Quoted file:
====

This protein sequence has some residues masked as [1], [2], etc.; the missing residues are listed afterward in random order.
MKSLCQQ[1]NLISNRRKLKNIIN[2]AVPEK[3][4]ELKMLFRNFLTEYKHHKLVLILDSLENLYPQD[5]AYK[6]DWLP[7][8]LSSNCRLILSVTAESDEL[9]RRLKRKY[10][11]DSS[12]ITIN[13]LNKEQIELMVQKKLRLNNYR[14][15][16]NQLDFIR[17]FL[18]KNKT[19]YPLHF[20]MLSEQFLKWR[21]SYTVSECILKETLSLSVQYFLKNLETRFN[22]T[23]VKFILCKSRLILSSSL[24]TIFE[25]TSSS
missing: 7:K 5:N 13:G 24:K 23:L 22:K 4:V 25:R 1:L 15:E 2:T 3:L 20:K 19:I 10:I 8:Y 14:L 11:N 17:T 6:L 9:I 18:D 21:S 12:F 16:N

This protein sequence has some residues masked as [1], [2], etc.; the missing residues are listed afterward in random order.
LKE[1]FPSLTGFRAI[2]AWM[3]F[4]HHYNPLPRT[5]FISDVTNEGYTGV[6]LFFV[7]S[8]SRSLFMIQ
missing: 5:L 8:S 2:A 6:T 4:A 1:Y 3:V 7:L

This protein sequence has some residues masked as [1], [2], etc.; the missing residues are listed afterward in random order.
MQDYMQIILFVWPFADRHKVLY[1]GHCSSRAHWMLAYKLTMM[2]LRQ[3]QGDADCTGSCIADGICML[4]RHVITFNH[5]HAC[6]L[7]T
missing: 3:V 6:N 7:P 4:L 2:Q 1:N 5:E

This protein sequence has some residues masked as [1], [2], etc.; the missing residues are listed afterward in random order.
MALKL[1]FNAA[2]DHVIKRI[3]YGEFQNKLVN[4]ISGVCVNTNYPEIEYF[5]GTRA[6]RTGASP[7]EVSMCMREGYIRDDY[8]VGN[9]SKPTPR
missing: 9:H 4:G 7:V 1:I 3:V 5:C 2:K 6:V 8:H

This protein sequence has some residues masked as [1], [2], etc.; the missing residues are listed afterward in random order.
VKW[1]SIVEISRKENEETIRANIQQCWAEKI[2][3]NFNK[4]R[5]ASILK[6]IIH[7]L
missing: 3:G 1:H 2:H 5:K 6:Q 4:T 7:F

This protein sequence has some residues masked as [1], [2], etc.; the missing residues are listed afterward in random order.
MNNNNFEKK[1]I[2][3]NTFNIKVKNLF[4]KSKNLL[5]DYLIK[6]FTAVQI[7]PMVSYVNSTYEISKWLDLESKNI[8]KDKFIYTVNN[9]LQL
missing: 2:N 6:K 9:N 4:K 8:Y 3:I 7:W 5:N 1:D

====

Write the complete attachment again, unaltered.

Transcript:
This protein sequence has some residues masked as [1], [2], etc.; the missing residues are listed afterward in random order.
MKSLCQQ[1]NLISNRRKLKNIIN[2]AVPEK[3][4]ELKMLFRNFLTEYKHHKLVLILDSLENLYPQD[5]AYK[6]DWLP[7][8]LSSNCRLILSVTAESDEL[9]RRLKRKY[10][11]DSS[12]ITIN[13]LNKEQIELMVQKKLRLNNYR[14][15][16]NQLDFIR[17]FL[18]KNKT[19]YPLHF[20]MLSEQFLKWR[21]SYTVSECILKETLSLSVQYFLKNLETRFN[22]T[23]VKFILCKSRLILSSSL[24]TIFE[25]TSSS
missing: 7:K 5:N 13:G 24:K 23:L 22:K 4:V 25:R 1:L 15:E 2:T 3:L 20:K 19:I 10:I 8:Y 14:L 11:N 17:T 6:L 9:I 18:D 21:S 12:F 16:N

This protein sequence has some residues masked as [1], [2], etc.; the missing residues are listed afterward in random order.
LKE[1]FPSLTGFRAI[2]AWM[3]F[4]HHYNPLPRT[5]FISDVTNEGYTGV[6]LFFV[7]S[8]SRSLFMIQ
missing: 5:L 8:S 2:A 6:T 4:A 1:Y 3:V 7:L

This protein sequence has some residues masked as [1], [2], etc.; the missing residues are listed afterward in random order.
MQDYMQIILFVWPFADRHKVLY[1]GHCSSRAHWMLAYKLTMM[2]LRQ[3]QGDADCTGSCIADGICML[4]RHVITFNH[5]HAC[6]L[7]T
missing: 3:V 6:N 7:P 4:L 2:Q 1:N 5:E

This protein sequence has some residues masked as [1], [2], etc.; the missing residues are listed afterward in random order.
MALKL[1]FNAA[2]DHVIKRI[3]YGEFQNKLVN[4]ISGVCVNTNYPEIEYF[5]GTRA[6]RTGASP[7]EVSMCMREGYIRDDY[8]VGN[9]SKPTPR
missing: 9:H 4:G 7:V 1:I 3:V 5:C 2:K 6:V 8:H

This protein sequence has some residues masked as [1], [2], etc.; the missing residues are listed afterward in random order.
VKW[1]SIVEISRKENEETIRANIQQCWAEKI[2][3]NFNK[4]R[5]ASILK[6]IIH[7]L
missing: 3:G 1:H 2:H 5:K 6:Q 4:T 7:F

This protein sequence has some residues masked as [1], [2], etc.; the missing residues are listed afterward in random order.
MNNNNFEKK[1]I[2][3]NTFNIKVKNLF[4]KSKNLL[5]DYLIK[6]FTAVQI[7]PMVSYVNSTYEISKWLDLESKNI[8]KDKFIYTVNN[9]LQL
missing: 2:N 6:K 9:N 4:K 8:Y 3:I 7:W 5:N 1:D